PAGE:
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Neurological, Psychiatric, and Developmental Disorders: Meeting the Challenge in the Developing World TABLE 2-4 Ten leading causes of DALYs at ages 15–44 years in developing regions, 1990 Both Sexes Males Females Rank Disease or Injury DALYs (1,000s) Cumulative % Disease or Injury DALYs (1,000s) Cumulative % Disease or Injury DALYs (1,000s) Cumulative % Developing Regions All causes 357,437 All causes 180,211 All causes 177,277 1 Unipolar major depression 35,398 9.9 Unipolar major depression 12,658 7.0 Unipolar major depression 22,740 12.8 2 Tuberculosis 19,451 15.3 Road traffic accidents 11,387 13.3 Tuberculosis 8,703 17.7 3 Road traffic accidents 14,321 19.4 Tuberculosis 10,747 19.3 Iron-deficiency anemia 7,135 21.8 4 War 12,382 22.8 Violence 9,844 19.3 Self-inflicted injuries 6,526 25.5 5 Iron-deficiency anemia 12,033 26.2 Alcohol use 8,420 24.8 Obstructed labor 6,033 28.9 6 Self-inflicted injuries 12,004 29.5 War 7,448 29.4 Chlamydia 5,364 31.9 7 Violence 11,448 32.7 Bipolar disorder 5,601 36.7 Bipolar disorder 5,347 34.9 8 Bipolar disorder 10,948 35.8 Self-inflicted injuries 5,478 39.7 Maternal sepsis 5,226 37.8 9 Schizophrenia 9,514 38.5 Schizophrenia 5,068 42.5 War 4,934 40.6 10 Alcohol use 9,371 41.1 Iron-deficiency anemia 4,898 45.3 Abortion 4,856 43.4 Source:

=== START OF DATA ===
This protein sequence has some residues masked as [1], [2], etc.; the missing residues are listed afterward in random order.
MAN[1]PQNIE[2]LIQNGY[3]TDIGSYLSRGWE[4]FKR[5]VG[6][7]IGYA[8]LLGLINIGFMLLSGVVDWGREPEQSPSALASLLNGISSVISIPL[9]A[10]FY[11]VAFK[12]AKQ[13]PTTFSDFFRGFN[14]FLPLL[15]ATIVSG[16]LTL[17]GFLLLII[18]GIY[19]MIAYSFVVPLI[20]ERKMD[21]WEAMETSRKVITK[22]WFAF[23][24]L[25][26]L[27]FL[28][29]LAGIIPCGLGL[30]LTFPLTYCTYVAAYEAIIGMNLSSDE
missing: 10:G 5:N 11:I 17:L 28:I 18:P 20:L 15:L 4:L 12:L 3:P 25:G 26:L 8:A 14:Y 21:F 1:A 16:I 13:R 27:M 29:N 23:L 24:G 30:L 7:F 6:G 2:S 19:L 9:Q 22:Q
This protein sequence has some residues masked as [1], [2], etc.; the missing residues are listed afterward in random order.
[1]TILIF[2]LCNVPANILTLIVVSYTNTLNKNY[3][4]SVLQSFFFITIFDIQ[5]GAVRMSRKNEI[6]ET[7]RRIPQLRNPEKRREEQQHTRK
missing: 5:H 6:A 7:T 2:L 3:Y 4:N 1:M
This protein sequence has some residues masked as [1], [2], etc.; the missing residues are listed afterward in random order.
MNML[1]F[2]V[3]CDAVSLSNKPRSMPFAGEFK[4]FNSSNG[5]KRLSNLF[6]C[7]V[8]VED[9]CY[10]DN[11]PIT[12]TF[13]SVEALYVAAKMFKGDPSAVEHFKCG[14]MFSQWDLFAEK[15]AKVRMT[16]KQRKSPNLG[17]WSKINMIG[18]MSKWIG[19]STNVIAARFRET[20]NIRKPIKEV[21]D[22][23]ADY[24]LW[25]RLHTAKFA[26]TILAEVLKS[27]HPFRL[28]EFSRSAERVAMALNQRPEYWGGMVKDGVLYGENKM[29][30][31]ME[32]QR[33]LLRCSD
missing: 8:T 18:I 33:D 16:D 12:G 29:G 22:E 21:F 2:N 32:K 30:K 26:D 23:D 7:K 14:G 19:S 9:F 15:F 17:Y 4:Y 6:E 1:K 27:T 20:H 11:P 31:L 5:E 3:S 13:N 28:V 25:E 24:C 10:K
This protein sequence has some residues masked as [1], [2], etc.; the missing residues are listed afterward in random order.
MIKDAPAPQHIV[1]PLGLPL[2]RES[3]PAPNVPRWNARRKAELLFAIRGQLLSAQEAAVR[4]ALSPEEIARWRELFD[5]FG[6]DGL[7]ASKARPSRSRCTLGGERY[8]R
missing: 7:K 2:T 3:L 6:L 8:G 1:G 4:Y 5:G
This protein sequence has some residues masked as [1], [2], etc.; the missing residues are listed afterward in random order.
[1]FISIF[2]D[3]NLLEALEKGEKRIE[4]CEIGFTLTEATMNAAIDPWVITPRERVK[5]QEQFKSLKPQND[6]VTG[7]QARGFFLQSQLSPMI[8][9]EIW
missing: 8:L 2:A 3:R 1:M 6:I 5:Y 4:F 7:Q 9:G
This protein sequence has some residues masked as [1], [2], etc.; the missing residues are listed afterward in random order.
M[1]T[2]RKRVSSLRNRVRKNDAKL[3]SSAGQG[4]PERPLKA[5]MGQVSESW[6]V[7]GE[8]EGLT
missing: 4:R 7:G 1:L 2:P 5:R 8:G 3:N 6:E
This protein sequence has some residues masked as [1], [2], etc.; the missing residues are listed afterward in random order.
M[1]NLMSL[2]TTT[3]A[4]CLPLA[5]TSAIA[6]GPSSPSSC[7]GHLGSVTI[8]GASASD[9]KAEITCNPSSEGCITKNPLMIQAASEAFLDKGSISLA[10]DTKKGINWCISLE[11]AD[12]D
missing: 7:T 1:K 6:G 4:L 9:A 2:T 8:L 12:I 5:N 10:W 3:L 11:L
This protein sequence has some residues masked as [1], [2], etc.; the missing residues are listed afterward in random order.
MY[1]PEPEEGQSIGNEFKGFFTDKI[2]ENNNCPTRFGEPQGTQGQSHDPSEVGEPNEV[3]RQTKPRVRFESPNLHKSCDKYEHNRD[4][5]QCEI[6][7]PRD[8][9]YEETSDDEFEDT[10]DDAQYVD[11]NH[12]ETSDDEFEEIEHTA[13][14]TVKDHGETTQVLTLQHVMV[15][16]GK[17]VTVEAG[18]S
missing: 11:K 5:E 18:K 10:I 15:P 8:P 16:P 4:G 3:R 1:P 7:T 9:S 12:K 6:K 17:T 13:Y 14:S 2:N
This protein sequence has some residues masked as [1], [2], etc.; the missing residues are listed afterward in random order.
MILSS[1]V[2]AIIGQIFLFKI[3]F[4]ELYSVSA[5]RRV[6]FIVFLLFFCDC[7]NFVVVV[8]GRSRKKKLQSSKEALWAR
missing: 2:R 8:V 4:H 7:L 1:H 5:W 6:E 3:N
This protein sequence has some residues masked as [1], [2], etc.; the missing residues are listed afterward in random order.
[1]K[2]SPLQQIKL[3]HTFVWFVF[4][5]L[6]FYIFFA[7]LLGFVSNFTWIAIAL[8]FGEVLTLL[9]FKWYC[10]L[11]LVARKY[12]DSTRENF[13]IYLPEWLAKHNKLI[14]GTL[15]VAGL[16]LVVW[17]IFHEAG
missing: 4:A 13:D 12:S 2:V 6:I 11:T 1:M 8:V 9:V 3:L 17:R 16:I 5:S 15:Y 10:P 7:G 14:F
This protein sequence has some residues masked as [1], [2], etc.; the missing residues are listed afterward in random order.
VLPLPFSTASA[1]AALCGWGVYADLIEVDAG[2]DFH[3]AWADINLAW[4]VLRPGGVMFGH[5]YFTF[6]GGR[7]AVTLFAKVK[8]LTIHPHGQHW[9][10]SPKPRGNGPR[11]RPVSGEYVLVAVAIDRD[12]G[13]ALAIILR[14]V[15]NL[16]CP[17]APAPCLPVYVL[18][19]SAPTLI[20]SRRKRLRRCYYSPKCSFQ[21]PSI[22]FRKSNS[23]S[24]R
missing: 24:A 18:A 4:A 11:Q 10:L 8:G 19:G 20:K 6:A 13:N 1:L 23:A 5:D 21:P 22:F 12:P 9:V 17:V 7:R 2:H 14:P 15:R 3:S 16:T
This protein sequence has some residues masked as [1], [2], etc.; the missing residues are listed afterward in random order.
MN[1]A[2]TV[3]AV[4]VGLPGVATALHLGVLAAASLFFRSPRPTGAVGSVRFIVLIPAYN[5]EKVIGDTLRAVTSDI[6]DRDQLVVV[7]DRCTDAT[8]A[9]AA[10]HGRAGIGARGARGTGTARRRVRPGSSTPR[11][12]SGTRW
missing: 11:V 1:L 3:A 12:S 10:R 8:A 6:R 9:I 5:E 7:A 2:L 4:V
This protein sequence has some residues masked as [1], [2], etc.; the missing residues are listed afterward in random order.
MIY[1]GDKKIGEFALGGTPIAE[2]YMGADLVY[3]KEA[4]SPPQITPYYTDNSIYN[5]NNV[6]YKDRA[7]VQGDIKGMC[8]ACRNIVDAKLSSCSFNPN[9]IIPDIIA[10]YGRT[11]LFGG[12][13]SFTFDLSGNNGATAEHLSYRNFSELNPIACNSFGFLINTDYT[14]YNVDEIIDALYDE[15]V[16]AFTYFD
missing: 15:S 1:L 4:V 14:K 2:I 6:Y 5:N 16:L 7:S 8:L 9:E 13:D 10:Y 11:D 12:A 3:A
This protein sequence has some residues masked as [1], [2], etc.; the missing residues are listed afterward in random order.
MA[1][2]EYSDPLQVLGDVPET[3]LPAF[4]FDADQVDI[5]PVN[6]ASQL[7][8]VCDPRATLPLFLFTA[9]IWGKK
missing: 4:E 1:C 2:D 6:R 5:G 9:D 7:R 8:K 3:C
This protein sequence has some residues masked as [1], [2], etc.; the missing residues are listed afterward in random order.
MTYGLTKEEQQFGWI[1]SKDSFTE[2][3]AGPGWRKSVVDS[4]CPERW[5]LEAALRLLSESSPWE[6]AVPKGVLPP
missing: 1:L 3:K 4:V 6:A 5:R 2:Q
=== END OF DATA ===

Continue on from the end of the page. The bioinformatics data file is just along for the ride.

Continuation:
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Neurological, Psychiatric, and Developmental Disorders: Meeting the Challenge in the Developing World CONCLUSION To compete in international markets and to build stronger national and local infrastructures, developing countries must produce well-educated workers, a process that begins with prenatal care and continues through the adult years of employment. Since many brain disorders interfere not only with health but also with education, they present an especially insidious limitation to developing economies. The consequences for a country's development of ignoring the burden imposed by these disorders are clearly large, and growing larger. These disorders create, special problems for developing countries not only because of the scarcity of resources available to address them but also because of their mutually reinforcing relationship with poverty. Poor women bear an even heavier burden than poor men as a result of several gender-specific risk factors, many of which are preventable. The implementation of cost-effective interventions can help to reduce the impact of these disorders and break this debilitating cycle. Thus, poverty and gender inequality, which contribute greatly to the burden of brain disorders in developing countries, should be viewed as a target of the recommendations made in this report. Despite the increasingly significant contribution of brain disorders to disease burden, these conditions are largely missing from the international health agenda. Stigma, discrimination, economic and gender inequalities, and lack of capacity for addressing these add to their burden in developing countries. Recognizing the importance of brain disorders is the first step toward reducing this burden. The process can be further advanced through increased understanding of the social and economic effects of brain disorders as well as through provision of cost-effective care. REFERENCES 1. R. Desjarlais, L. Eisenberg, B. Good, and A. Kleinman. World Mental Health. Oxford University Press: New York, 1995. 2. World Bank. World Development Report: Investing in Health Research Development World Bank: Geneva, 1993. 3. N. Sartorius, T. B. Ustun, J. A. Costa e Silva, D. Goldberg, Y. Lecrubier, J. Ormel, et al. An international study of psychological problems in primary care. Preliminary report from the World Health Organization Collaborative Project on “Psychological Problems in General Health Care.” Archives of General Psychiatry Oct,50(10):819–824, 1993. 4. T. B. Ustun. The Global Burden of Mental Disorders. American Journal of Public Health Sept. 89(9), 1999. 5. C. Murray and A. Lopez, eds. The Global Burden of Disease. The Harvard Press: Boston, 1996.